You recently played a gig with ABRAHMA and since all the reviews are really amazing do promoters get in touch with you already or do you still have to ask people for shows … which would be kind of a downer. Is it hard to find shows in Paris?

Anne: We still ask for shows. You're right; it's not easy in Paris and in France in general to find some good ones. The place is crowded: many bands and the French people are no so much into the Rock kind of music. I think, one of the consequences is that promoters ain't too much enthusiastic with the idea of programing an independent Rock band, the lack of interest for this music in the country representing a real financial risk-taking they often cannot afford. Abrahma are friends of us, and for the last gig we played with them lately as for most of the opportunities we've got to get on stages, it still comes from the relationships we may have with some other bands or people involved into the "industry" and that we've met before…guess that's what is called the " Network". The trouble is ours is not that big!

The video for "Path" is really unique and seems quite professional - did you hire somebody for the storyline and the shoot? Was it really expensive?

Anne : "Path" is a self-produced video. I wrote the story, bought a reflex and a pile of books to learn how the damned thing was working, and after about 6 months, we started to shoot, Antoine and I behind the camera, some friends in front, making the actors. Then I editated and calibrated the whole stuff the best I could, and we decided that the result was ok, at least good enough to put it online and use it as a promoting tool on the web. So the invest was both in the shooting equipment, for the financial aspect, and in time spent to learn the job! The good thing in the choice of "self-made" thing is that we can now shoot as much as videos we want !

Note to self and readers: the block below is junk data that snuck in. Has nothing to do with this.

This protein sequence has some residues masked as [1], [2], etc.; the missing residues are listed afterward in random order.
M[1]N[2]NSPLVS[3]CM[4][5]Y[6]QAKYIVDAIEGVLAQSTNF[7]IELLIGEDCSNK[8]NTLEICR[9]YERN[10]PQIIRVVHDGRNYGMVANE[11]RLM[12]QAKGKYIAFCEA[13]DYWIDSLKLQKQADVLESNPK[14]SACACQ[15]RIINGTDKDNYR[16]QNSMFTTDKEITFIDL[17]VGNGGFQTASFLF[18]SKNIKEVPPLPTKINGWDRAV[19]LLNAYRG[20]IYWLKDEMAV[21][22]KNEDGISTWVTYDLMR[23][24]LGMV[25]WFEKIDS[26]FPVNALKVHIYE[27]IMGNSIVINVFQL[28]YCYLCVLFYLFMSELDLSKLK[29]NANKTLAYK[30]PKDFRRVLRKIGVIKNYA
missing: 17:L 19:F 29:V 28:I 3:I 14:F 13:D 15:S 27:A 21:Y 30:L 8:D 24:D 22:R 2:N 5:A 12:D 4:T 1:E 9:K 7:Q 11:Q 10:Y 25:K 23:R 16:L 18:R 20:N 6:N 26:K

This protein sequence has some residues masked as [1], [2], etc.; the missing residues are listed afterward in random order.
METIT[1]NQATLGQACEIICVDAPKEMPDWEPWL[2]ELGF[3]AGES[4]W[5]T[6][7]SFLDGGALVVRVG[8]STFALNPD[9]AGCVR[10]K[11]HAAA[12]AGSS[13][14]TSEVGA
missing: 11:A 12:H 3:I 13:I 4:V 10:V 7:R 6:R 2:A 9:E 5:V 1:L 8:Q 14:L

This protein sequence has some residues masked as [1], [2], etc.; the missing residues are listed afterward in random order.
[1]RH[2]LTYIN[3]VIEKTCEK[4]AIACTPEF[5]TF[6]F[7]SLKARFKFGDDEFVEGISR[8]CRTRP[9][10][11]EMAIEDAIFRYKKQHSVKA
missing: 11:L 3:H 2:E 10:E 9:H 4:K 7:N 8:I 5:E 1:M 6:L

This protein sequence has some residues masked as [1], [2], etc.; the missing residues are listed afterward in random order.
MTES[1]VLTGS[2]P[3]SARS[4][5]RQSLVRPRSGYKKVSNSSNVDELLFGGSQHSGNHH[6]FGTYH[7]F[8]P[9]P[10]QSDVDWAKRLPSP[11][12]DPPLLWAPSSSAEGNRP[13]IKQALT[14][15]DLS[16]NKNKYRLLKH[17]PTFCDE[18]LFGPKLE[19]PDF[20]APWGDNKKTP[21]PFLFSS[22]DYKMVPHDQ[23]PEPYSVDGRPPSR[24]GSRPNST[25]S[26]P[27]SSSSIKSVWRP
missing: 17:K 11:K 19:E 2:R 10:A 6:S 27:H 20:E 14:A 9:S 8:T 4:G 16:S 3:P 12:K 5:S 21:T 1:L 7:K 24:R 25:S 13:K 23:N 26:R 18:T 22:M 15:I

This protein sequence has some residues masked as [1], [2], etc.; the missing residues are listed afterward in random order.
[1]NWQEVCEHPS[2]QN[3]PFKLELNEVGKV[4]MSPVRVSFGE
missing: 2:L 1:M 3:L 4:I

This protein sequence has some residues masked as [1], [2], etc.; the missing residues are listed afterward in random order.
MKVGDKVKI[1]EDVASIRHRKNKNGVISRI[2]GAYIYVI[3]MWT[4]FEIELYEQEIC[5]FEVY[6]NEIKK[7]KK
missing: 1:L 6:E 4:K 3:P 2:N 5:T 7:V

Where did you record the album and do you have any advice as far as recording goes .. I mean, you've been around quite a while … you probably know how to handle things ;)

Antoine: We recorded the album at home, in our studio, in the basement, and had it mixed and mastered in the Montmartre recording studio. We picked up the "self-recording" option cos' we wanted to have time on our hands for that part of "giving birth to an album" process: we have families and jobs, and only few hours per week dedicated to Dry Can. Recording ourselves allowed us to get much further onto the artistic side: we spent a year on takes, but that slowness gave us the huge advantage of having the time and the distance to mature the music. For example, a vocal line, might seem to you to be fantastic the day you've recorded it, but after having listened at it several times during the following week, you realise, that by changing a single note, the whole thing sounds much better. We owned weeks of reflection! But that's how we feel it's the best way to proceed for Dry Can but that may not be an appropriate method for another bands.

Anne: …and it also implies to have a studio with a correct acoustic treatment (very expensive), all the equipment to have a good sound (very very expensive), and somebody in the band able to make the sound engineer (Antoine was our guy, not expensive!). Again, the great advantage of picking that solution is that we can record an album whenever we want.

Thomas Eberhardt